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St. Louis casino company moves toward re-entering Nevada market

Regional gaming operator Isle of Capri Casinos took an initial step toward re-entering the Nevada market Wednesday, but executives from the St. Louis-based company weren’t forced to pass a state geography quiz.

The Gaming Control Board recommended gaming license approval for Isle of Capri, which is purchasing one-tenth of 1 percent in a tiny Fernley casino. The small investment is being made to gain a foothold in the Nevada market should other opportunities arise.

Isle of Capri President Virginia McDowell said the company is actively looking at the state, either casino management contracts or the potential purchase of a property.

“When the cycle turns, we’ll be ready to capitalize when the opportunity presents itself,” McDowell told the control board. “We know the Nevada market.”

Gaming Control Board member Randall Sayre drew laughs from the audience in the control board’s hearing room when he asked McDowell to name six cities north of Tonopah. He didn’t press for an answer.

Clearly, Isle of Capri’s interest in Nevada centers on Las Vegas casinos, preferably a locals property. That move would fit the company’s business model where the bulk of its customers in Colorado, Florida, Iowa, Mississippi, Louisiana and Missouri come from within a 25-mile radius of each of its casinos.

Still, McDowell told Nevada gaming regulators about 80 percent of the customers within the company’s 1.3 million-person database travel to Las Vegas at least once a year.

“We consider our business model to be that of a locals casino operator,” McDowell said. “That’s what interests us in Las Vegas.”

McDowell wouldn’t say whether the company had participated in the recent private auction to acquire the primary debt in M Resort, which could lead to a change in control of the property.

Earlier this year, it was learned that Isle of Capri signed an agreement with the primary lenders of Station Casinos to manage four properties if the Fertitta family had lost ownership in the reorganization process.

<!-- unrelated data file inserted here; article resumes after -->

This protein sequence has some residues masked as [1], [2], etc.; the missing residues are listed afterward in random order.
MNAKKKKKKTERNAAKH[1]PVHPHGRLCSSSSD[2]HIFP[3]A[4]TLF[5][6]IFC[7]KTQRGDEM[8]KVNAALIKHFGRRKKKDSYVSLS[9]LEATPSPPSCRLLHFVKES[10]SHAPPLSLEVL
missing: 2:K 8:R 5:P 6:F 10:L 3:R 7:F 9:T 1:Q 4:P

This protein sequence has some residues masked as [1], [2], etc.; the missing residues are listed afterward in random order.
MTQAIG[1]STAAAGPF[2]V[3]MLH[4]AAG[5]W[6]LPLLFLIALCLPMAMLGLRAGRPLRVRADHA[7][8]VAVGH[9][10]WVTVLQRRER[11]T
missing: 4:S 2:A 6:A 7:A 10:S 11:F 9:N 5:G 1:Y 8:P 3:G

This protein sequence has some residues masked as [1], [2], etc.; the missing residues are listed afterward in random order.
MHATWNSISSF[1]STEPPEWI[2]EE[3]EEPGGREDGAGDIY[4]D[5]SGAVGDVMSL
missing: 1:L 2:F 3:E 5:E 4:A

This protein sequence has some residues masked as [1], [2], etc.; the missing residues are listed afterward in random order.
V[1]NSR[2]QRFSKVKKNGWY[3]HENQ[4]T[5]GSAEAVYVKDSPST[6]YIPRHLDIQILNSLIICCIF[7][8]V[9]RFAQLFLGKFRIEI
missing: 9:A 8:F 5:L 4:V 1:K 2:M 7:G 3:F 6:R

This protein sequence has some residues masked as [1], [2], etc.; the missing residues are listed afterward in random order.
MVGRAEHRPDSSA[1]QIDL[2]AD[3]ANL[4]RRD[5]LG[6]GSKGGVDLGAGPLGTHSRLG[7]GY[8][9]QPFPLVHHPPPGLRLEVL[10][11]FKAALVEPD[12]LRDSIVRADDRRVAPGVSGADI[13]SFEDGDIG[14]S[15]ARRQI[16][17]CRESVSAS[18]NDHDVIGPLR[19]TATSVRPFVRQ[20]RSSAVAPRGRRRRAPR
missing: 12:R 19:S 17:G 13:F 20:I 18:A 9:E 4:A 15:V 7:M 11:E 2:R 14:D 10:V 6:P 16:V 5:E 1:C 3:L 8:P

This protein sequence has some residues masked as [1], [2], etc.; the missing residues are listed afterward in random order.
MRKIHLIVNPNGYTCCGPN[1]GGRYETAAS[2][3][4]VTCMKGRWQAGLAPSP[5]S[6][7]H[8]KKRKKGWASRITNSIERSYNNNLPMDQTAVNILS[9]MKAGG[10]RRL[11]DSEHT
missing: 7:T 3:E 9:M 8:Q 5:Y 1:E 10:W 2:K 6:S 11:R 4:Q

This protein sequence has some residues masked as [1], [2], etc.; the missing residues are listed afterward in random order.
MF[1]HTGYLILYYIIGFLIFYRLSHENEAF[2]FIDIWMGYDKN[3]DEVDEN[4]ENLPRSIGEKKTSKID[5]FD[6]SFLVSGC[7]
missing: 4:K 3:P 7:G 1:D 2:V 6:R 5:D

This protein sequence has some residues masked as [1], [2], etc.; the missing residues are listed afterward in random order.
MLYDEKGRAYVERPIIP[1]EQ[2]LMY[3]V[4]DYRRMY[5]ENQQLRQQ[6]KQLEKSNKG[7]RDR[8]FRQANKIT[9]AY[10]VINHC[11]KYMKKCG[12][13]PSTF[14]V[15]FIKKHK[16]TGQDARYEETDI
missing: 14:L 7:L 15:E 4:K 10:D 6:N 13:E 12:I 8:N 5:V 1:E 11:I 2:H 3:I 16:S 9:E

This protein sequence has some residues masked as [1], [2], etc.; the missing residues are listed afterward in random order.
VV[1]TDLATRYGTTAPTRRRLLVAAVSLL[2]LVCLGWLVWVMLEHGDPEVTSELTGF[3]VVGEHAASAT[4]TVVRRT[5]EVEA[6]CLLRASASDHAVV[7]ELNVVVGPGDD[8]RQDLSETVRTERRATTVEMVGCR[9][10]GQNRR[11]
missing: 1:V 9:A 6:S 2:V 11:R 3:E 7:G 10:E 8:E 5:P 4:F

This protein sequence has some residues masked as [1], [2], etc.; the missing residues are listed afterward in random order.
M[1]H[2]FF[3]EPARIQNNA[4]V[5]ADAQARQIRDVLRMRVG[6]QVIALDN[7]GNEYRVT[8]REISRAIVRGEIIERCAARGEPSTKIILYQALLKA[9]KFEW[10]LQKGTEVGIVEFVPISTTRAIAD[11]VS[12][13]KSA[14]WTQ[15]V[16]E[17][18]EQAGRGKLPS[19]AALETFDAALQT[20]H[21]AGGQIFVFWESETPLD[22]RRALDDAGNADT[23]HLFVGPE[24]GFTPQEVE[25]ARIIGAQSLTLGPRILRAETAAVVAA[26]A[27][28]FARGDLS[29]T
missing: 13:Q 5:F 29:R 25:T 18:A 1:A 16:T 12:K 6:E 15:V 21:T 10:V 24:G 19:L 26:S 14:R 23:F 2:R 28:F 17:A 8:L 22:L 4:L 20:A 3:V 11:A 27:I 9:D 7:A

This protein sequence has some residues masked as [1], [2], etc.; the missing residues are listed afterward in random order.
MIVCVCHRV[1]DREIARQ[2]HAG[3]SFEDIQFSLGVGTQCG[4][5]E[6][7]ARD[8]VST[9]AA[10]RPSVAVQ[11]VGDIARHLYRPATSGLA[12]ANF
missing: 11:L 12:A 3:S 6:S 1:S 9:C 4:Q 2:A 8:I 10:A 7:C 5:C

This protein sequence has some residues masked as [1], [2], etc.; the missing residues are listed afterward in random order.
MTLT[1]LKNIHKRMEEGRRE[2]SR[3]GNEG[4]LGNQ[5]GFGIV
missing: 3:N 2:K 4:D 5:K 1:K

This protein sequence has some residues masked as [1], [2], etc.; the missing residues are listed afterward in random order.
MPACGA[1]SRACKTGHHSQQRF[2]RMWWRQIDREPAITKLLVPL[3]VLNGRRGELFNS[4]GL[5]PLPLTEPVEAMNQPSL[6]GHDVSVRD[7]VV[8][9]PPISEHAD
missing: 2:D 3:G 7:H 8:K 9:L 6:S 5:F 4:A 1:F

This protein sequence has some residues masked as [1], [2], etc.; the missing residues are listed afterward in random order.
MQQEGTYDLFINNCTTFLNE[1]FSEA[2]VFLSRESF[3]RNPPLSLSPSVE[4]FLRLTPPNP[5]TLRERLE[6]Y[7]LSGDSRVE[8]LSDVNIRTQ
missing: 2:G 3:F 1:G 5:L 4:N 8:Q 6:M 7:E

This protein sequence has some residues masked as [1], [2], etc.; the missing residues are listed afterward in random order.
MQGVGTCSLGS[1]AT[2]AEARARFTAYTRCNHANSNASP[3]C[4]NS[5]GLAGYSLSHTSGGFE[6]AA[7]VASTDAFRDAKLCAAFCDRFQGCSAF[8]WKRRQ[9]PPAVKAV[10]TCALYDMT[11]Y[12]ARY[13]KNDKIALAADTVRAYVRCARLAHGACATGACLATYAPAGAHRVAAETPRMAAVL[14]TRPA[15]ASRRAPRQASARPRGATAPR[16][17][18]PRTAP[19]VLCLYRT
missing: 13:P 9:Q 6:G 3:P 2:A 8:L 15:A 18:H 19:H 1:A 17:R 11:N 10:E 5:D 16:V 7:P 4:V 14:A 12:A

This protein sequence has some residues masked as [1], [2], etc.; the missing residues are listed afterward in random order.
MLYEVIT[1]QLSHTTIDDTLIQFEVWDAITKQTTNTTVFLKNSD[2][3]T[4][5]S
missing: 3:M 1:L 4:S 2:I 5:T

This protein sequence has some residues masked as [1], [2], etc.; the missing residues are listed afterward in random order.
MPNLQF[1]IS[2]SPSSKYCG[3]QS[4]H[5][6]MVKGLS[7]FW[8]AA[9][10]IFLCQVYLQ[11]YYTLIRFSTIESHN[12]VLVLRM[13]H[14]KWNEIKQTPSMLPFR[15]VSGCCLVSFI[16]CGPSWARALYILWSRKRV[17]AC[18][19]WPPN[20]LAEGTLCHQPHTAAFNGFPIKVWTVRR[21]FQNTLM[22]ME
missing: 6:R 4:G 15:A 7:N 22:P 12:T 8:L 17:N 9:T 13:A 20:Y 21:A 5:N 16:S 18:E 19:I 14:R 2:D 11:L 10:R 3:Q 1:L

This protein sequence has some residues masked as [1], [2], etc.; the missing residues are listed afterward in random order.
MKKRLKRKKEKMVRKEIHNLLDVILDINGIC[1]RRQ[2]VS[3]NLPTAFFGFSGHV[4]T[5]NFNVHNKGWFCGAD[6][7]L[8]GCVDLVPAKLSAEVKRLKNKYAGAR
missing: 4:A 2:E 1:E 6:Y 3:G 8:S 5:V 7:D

McDowell said the possible deal allowed Isle of Capri officials to put together an operational plan and take a more in-depth look at the Las Vegas market.

“We believe the opportunity will eventually present itself,” McDowell said.

In the interim, Isle of Capri is exploring other expansion endeavors.

In June, the company bought the Rainbow Casino in Vicksburg, Miss., from Bally Technologies for $80 million in cash. Isle of Capri applied for a gaming license in Pennsylvania to operate what would be a small casino as part of the Nemacolin Woodlands Resort outside of Pittsburgh.

Isle of Capri was licensed in Nevada from 2000 to 2002 when it owned and operated the Lady Luck. The company sold the casino, which has since closed, and Isle of Capri retained the rights to use the Lady Luck name outside of Nevada.

Isle of Capri is traded publicly on the Nasdaq National Market, but 50 percent of the company is owned by the Goldstein family.

Patriarch Bernie Goldstein, who died last year, founded the company when he opened the nation’s first legal riverboat casino in April 1991, the M/V Diamond Lady in Bettendorf, Iowa.

In August 1992, Goldstein opened Mississippi’s first riverboat casino, the Isle of Capri Casino in Biloxi.

Contact reporter Howard Stutz at hstutz@reviewjournal.com or 702-477-3871.

 

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